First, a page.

James Abbott McNeill Whistler (1834 - 1903)
Born in Lowell, Massachusetts, painter and etcher James A. M. Whistler first studied art in Russia, where his father had temporarily moved the family. He entered and was soon dismissed from West Point, then became a draftsman working on topographical maps at the Coast and Geodetic Survey. He moved to Paris for formal study with Charles-Gabriel Gleyre and met Gustave Courbet, who, together with Whistler's personal fascination with Japanese prints, proved a dominant influence upon Whistler's evolving style.
His first series of etchings appeared in 1853 and were widely praised. In 1859, having moved to London, he began to publish his famous series of etchings of everyday life along the Thames. In time, his oriental bias began to inform both his etchings and paintings. Whistler's amorphous and fanciful landscape paintings of the mid-1870s, which he described as “nocturnes”, provoked indignant reviews by conservative critics, provoking a successful but costly lawsuit for slander against John Ruskin, which bankrupted Whistler. He traveled to Venice and there produced another famous series of etchings, which helped to restore his fortunes.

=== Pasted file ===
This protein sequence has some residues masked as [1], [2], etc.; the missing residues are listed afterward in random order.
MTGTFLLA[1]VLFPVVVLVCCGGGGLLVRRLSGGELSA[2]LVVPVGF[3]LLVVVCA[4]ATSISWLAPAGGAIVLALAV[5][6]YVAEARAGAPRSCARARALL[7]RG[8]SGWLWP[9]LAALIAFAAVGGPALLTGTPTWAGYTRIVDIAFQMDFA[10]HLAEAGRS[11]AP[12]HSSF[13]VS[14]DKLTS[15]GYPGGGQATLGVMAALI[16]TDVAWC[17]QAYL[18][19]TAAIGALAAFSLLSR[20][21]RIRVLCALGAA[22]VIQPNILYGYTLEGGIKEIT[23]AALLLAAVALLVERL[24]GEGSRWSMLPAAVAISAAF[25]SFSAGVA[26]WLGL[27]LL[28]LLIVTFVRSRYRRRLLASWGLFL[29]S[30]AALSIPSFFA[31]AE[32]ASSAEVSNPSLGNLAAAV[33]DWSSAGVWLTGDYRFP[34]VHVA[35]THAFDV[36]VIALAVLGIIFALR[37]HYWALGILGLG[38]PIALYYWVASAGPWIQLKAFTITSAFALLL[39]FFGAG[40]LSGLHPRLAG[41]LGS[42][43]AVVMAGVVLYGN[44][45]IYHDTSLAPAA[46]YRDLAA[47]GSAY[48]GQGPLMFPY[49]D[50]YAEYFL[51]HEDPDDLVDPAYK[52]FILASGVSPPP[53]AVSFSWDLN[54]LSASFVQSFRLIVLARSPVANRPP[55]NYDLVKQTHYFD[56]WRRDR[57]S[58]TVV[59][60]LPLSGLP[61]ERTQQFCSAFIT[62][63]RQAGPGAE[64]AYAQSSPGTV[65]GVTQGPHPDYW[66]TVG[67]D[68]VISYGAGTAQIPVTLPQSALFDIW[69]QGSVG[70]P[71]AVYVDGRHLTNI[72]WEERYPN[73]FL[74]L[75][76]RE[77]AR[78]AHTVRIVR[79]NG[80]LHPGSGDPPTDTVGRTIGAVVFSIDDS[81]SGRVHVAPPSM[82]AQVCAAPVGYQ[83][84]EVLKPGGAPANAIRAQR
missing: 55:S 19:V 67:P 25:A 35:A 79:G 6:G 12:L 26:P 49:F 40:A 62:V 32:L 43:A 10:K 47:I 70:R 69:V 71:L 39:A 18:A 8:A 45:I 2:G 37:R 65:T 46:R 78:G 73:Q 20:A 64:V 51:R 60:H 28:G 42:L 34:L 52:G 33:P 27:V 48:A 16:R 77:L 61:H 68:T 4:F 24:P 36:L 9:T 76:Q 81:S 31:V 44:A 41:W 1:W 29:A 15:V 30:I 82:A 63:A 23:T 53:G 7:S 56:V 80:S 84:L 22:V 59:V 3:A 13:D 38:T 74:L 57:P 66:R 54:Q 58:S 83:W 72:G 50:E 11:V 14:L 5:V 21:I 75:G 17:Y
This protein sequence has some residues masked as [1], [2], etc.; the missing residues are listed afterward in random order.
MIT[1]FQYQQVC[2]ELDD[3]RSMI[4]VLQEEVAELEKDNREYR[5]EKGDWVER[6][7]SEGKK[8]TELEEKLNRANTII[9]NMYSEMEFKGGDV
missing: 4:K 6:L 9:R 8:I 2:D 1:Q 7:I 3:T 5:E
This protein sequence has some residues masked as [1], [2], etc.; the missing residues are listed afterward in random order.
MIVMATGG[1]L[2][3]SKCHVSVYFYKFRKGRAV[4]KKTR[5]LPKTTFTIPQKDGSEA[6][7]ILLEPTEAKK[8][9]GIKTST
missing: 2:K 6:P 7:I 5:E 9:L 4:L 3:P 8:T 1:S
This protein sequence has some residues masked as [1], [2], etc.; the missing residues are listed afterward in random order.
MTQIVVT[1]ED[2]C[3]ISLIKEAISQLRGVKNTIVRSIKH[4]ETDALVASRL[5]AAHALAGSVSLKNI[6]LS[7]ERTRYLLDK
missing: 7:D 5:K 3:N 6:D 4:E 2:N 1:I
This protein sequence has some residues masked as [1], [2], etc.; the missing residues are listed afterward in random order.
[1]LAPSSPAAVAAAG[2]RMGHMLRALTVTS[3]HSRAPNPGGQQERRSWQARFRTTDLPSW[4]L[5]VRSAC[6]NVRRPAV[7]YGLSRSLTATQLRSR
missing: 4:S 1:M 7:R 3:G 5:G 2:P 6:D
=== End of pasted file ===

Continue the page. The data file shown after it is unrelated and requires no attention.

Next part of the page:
Returning to London in 1895, his popularity with the British people restored, Whistler's work met with eager and enthusiastic demand. Failing health led to a decline in his productivity, and he died there in 1903.
A richly inked etching and drypoint in black on cream laid paper, 1859; second of two states. Image size 6” x 8-7/8” with full margins. Signed and titled in the plate. Drouet was a sculptor, collector, and lifelong friend. Kenedy 55; Glasgow 35.
Etching in dark brown ink on cream laid Japan paper, 1859; edition not stated. image size 8-7/8” x 6”; sheet size 10-7/8” x 8”. Signed and dated in the plate. Ninth state of nine, prior to cancellation. A superb, well-inked impression with all the fine lines distinct. Kennedy 47; Glasgow 51.